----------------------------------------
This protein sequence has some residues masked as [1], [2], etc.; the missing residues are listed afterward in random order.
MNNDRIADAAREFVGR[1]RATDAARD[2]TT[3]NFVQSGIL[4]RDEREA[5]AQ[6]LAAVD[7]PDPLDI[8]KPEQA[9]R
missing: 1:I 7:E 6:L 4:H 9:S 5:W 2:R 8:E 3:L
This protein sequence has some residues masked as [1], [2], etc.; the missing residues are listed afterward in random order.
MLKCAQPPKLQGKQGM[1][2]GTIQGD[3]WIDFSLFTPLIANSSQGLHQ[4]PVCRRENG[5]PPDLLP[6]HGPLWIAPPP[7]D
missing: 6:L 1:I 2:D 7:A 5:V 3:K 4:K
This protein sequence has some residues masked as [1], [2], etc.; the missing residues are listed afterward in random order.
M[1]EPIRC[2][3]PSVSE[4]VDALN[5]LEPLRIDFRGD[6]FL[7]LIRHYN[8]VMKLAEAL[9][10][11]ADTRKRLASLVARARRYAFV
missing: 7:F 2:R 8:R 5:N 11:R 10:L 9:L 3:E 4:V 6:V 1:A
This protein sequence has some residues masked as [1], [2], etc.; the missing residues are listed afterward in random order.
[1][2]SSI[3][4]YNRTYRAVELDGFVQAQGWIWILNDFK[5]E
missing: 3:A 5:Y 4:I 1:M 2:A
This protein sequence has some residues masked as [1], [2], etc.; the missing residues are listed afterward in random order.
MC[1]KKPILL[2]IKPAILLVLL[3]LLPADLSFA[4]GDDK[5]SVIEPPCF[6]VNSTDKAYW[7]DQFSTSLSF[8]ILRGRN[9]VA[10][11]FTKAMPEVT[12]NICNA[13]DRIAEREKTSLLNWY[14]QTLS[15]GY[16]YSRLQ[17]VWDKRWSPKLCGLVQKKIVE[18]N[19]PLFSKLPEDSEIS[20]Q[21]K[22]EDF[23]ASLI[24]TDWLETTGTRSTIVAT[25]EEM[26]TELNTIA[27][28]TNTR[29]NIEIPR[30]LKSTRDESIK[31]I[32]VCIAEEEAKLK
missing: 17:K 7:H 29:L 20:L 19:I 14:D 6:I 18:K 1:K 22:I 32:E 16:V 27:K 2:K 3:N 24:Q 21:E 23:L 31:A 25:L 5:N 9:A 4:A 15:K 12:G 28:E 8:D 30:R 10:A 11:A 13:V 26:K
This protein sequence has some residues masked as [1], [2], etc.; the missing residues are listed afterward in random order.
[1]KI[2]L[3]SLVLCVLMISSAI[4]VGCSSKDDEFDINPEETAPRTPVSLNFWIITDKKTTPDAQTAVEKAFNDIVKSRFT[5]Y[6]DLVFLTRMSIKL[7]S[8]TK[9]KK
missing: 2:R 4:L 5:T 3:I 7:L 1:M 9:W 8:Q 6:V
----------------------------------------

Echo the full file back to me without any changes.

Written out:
This protein sequence has some residues masked as [1], [2], etc.; the missing residues are listed afterward in random order.
MNNDRIADAAREFVGR[1]RATDAARD[2]TT[3]NFVQSGIL[4]RDEREA[5]AQ[6]LAAVD[7]PDPLDI[8]KPEQA[9]R
missing: 1:I 7:E 6:L 4:H 9:S 5:W 2:R 8:E 3:L
This protein sequence has some residues masked as [1], [2], etc.; the missing residues are listed afterward in random order.
MLKCAQPPKLQGKQGM[1][2]GTIQGD[3]WIDFSLFTPLIANSSQGLHQ[4]PVCRRENG[5]PPDLLP[6]HGPLWIAPPP[7]D
missing: 6:L 1:I 2:D 7:A 5:V 3:K 4:K
This protein sequence has some residues masked as [1], [2], etc.; the missing residues are listed afterward in random order.
M[1]EPIRC[2][3]PSVSE[4]VDALN[5]LEPLRIDFRGD[6]FL[7]LIRHYN[8]VMKLAEAL[9][10][11]ADTRKRLASLVARARRYAFV
missing: 7:F 2:R 8:R 5:N 11:R 10:L 9:L 3:E 4:V 6:V 1:A
This protein sequence has some residues masked as [1], [2], etc.; the missing residues are listed afterward in random order.
[1][2]SSI[3][4]YNRTYRAVELDGFVQAQGWIWILNDFK[5]E
missing: 3:A 5:Y 4:I 1:M 2:A
This protein sequence has some residues masked as [1], [2], etc.; the missing residues are listed afterward in random order.
MC[1]KKPILL[2]IKPAILLVLL[3]LLPADLSFA[4]GDDK[5]SVIEPPCF[6]VNSTDKAYW[7]DQFSTSLSF[8]ILRGRN[9]VA[10][11]FTKAMPEVT[12]NICNA[13]DRIAEREKTSLLNWY[14]QTLS[15]GY[16]YSRLQ[17]VWDKRWSPKLCGLVQKKIVE[18]N[19]PLFSKLPEDSEIS[20]Q[21]K[22]EDF[23]ASLI[24]TDWLETTGTRSTIVAT[25]EEM[26]TELNTIA[27][28]TNTR[29]NIEIPR[30]LKSTRDESIK[31]I[32]VCIAEEEAKLK
missing: 17:K 7:H 29:L 20:L 19:I 14:D 6:I 18:K 1:K 22:I 32:E 16:V 27:K 2:K 3:N 24:Q 21:E 23:L 31:A 25:L 5:N 9:A 4:A 15:K 12:G 28:E 8:D 30:R 10:A 11:A 13:V 26:K
This protein sequence has some residues masked as [1], [2], etc.; the missing residues are listed afterward in random order.
[1]KI[2]L[3]SLVLCVLMISSAI[4]VGCSSKDDEFDINPEETAPRTPVSLNFWIITDKKTTPDAQTAVEKAFNDIVKSRFT[5]Y[6]DLVFLTRMSIKL[7]S[8]TK[9]KK
missing: 2:R 4:L 5:T 3:I 7:L 1:M 9:W 8:Q 6:V